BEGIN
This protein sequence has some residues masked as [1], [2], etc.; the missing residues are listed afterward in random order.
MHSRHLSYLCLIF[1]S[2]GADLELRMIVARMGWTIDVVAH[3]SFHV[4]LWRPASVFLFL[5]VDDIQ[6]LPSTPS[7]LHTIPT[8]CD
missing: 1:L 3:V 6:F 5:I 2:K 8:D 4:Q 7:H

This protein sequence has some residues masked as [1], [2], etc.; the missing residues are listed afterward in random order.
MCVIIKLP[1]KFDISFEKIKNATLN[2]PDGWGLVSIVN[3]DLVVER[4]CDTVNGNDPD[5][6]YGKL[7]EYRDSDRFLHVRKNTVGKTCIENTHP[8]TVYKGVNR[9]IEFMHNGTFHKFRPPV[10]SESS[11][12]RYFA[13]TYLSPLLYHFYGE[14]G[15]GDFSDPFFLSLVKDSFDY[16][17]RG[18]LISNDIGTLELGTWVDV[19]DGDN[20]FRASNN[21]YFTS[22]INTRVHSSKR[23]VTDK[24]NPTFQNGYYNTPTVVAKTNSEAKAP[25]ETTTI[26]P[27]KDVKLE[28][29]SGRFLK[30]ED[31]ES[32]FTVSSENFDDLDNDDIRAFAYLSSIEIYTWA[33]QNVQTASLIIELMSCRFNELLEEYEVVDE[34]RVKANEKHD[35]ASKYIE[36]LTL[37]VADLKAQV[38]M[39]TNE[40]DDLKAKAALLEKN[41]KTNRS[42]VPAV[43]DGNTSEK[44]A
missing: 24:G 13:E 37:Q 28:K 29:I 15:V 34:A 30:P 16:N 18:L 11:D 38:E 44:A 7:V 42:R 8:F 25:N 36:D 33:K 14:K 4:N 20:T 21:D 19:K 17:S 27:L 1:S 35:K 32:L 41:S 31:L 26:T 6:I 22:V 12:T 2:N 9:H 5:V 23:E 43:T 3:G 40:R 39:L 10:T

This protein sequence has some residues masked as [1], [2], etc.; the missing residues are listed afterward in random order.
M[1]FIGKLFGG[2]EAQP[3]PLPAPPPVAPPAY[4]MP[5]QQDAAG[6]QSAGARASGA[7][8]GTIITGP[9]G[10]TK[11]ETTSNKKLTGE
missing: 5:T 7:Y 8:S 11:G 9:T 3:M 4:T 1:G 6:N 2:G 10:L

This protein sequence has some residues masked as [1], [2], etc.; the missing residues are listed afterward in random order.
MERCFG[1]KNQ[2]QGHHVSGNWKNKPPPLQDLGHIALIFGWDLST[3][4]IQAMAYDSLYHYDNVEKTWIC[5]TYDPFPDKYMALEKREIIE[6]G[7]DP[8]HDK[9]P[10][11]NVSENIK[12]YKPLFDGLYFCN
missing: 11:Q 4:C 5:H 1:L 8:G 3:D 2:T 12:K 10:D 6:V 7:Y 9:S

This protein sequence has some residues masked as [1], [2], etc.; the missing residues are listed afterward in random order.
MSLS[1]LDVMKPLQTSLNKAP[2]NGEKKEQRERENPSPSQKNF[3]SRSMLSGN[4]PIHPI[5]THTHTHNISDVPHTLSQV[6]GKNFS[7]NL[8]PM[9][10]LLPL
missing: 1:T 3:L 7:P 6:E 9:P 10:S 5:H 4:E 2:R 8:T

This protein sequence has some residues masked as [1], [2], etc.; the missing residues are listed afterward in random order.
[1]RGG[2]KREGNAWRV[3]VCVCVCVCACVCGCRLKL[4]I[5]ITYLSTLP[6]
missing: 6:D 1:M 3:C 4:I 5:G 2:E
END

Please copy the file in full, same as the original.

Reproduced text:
This protein sequence has some residues masked as [1], [2], etc.; the missing residues are listed afterward in random order.
MHSRHLSYLCLIF[1]S[2]GADLELRMIVARMGWTIDVVAH[3]SFHV[4]LWRPASVFLFL[5]VDDIQ[6]LPSTPS[7]LHTIPT[8]CD
missing: 1:L 3:V 6:F 5:I 2:K 8:D 4:Q 7:H

This protein sequence has some residues masked as [1], [2], etc.; the missing residues are listed afterward in random order.
MCVIIKLP[1]KFDISFEKIKNATLN[2]PDGWGLVSIVN[3]DLVVER[4]CDTVNGNDPD[5][6]YGKL[7]EYRDSDRFLHVRKNTVGKTCIENTHP[8]TVYKGVNR[9]IEFMHNGTFHKFRPPV[10]SESS[11][12]RYFA[13]TYLSPLLYHFYGE[14]G[15]GDFSDPFFLSLVKDSFDY[16][17]RG[18]LISNDIGTLELGTWVDV[19]DGDN[20]FRASNN[21]YFTS[22]INTRVHSSKR[23]VTDK[24]NPTFQNGYYNTPTVVAKTNSEAKAP[25]ETTTI[26]P[27]KDVKLE[28][29]SGRFLK[30]ED[31]ES[32]FTVSSENFDDLDNDDIRAFAYLSSIEIYTWA[33]QNVQTASLIIELMSCRFNELLEEYEVVDE[34]RVKANEKHD[35]ASKYIE[36]LTL[37]VADLKAQV[38]M[39]TNE[40]DDLKAKAALLEKN[41]KTNRS[42]VPAV[43]DGNTSEK[44]A
missing: 24:G 13:E 37:Q 28:K 29:I 15:V 34:A 30:P 16:N 18:L 11:D 38:E 44:A 7:V 42:R 8:F 25:N 36:D 33:K 14:K 4:N 20:T 21:D 19:K 17:S 27:L 1:S 35:K 32:L 41:S 31:L 26:T 6:I 22:V 12:T 2:N 9:H 5:V 23:E 43:T 3:G 40:R 39:L 10:T

This protein sequence has some residues masked as [1], [2], etc.; the missing residues are listed afterward in random order.
M[1]FIGKLFGG[2]EAQP[3]PLPAPPPVAPPAY[4]MP[5]QQDAAG[6]QSAGARASGA[7][8]GTIITGP[9]G[10]TK[11]ETTSNKKLTGE
missing: 5:T 7:Y 8:S 11:G 9:T 3:M 4:T 1:G 6:N 2:G 10:L

This protein sequence has some residues masked as [1], [2], etc.; the missing residues are listed afterward in random order.
MERCFG[1]KNQ[2]QGHHVSGNWKNKPPPLQDLGHIALIFGWDLST[3][4]IQAMAYDSLYHYDNVEKTWIC[5]TYDPFPDKYMALEKREIIE[6]G[7]DP[8]HDK[9]P[10][11]NVSENIK[12]YKPLFDGLYFCN
missing: 11:Q 4:C 5:H 1:L 8:G 3:D 2:T 12:K 10:D 6:V 7:Y 9:S

This protein sequence has some residues masked as [1], [2], etc.; the missing residues are listed afterward in random order.
MSLS[1]LDVMKPLQTSLNKAP[2]NGEKKEQRERENPSPSQKNF[3]SRSMLSGN[4]PIHPI[5]THTHTHNISDVPHTLSQV[6]GKNFS[7]NL[8]PM[9][10]LLPL
missing: 1:T 3:L 7:P 6:E 9:P 10:S 5:H 4:E 2:R 8:T

This protein sequence has some residues masked as [1], [2], etc.; the missing residues are listed afterward in random order.
[1]RGG[2]KREGNAWRV[3]VCVCVCVCACVCGCRLKL[4]I[5]ITYLSTLP[6]
missing: 6:D 1:M 3:C 4:I 5:G 2:E